This past weekend I joined 79,999 other music loving Bonnaroovians for the ultimate bucket list event. Personally, I never dreamt of going to Bonnaroo until the day I got an invite to volunteer a few hours each day in exchange for a free pass. (Advice: if you have never gone, or even if you have, consider volunteering. There are tons of options/times so you can manage to get in free and still see all the performances.) The idea of 80,000 people in that kind of environment wasn’t at the top of my list, or even on my list at all. Boy was I proven wrong – well played Bonnaroo, well played.

The performances I saw in just two of the four days included some of the best I have ever seen. Blind Pilot, Punch Brothers, The Roots, Red Hot Chili Peppers, Gary Clark Jr. – each and every performance was an impressively energetic display of amazing talent. I found myself grooving and singing along to some while others left me literally speechless (in the best way possible).

The undeniable power of music is something that I’ve always loved and been extremely aware of, but Bonnaroo took it to a whole new level. Whether it’s bringing thousands of strangers together to watch one band on a stage in the middle of a field, silencing a crowd with raw talent, or motivating a girl to crowd surf across hundreds of people for the first time, Bonnaroo is a place where music overwhelms you with a feeling of freedom and energy. There’s something about getting away from the normal day-to-day and being surrounded by limitless music that will give you a new appreciation for the songs you hear and the life you’re living.

Even though I missed two days of incredible lineups on Thursday and Friday (including Radiohead, Feist, Needtobreathe, The Avett Brothers, Dawes, and more), my favorite performance from Saturday and Sunday hands down was Bon Iver. It’s hard to sum up with words what I saw and felt at that performance. My friends and I were lucky enough to secure a spot in line for the main stage that guaranteed we would be front and center on the fence. I knew it was going to be a great show, but I had no idea how incredible it would ultimately be.

The talent of the nine musicians on that stage literally left me, and at points the entire audience, silent. There was a giant grin spread across my face the majority of the show hoping that Justin Vernon would play through the night. Each member of the band was intriguing. Two drummers, some band members switching between multiple instruments, the tricks behind some of the sounds you can so easily overlook when listening to Bon Iver’s album – all these things made for a phenomenal display of beautiful music in a completely real form that I won’t soon forget.

When Bon Iver left the stage I was tempted to end my Bonnaroo experience there. There was one more show I planned on going to and I suddenly felt like nothing could top what I just witnessed. But, my friends convinced me that fun.’s show would be the perfect energy-packed performance to wrap up our epic weekend. They were right, and the show had a few surprises of it’s own. There’s no denying the band lives up to their name with their stage presence. As the show was wrapping up, a few of my friends decided it was the perfect chance for some crowd surfing. I watched as they all took turns getting lifted up and disappearing to the front of the crowd over the hundreds, maybe thousands, of people in front of us.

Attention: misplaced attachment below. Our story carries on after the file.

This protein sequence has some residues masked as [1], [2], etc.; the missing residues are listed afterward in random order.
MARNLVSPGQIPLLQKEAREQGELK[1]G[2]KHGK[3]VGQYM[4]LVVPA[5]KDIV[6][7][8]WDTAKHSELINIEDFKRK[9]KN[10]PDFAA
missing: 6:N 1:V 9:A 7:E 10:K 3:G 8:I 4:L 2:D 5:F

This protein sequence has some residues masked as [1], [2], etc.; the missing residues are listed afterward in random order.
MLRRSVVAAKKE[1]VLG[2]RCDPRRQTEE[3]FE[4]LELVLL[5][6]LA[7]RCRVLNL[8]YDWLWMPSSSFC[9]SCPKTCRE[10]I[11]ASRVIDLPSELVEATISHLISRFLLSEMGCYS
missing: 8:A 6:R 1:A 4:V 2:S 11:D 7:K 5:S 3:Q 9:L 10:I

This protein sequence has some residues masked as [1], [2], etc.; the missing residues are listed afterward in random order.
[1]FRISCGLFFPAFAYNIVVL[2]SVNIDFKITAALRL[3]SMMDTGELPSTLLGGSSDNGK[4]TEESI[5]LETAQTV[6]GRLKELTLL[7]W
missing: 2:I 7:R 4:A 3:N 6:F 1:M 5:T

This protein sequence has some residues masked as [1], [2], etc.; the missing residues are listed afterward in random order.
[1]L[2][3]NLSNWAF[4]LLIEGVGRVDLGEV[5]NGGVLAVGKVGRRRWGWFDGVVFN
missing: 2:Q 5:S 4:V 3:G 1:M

Initially I didn’t think twice about holding my place with two feet on the ground, but suddenly it hit me – I was at Bonnaroo. If I was going to do this anywhere, it was here and now. When I finally spoke up and mentioned I was considering it I was convinced the band was on their last song and thought I’d missed my chance. Luckily my friend wasn’t going to let me back out that easily and when fun. started playing We Are Young I knew that was it. I threw down my bag and kicked off my shoes. “Let’s go.” Before I knew it I was floating over the crowd looking out across the endless mass of people all belting out the perfect soundtrack – tonight we are young, so let’s set the world on fire, we can burn brighter than the sun. Pretty incredible. Only at Bonnaroo would this girl decide to crowd surf for the first time. I guess music will do that to you. That’s a memory that I will never, ever forget and I can’t think of a better way to end my first Bonnaroo experience.

Thanks, Bonnaroo, for laughs, sunshine, volunteering, people-watching, dirt, mud, donuts, nature, adventures and one of the best music experiences I’ve ever had. I’ll be back and I think there might be a few first-timers coming with me.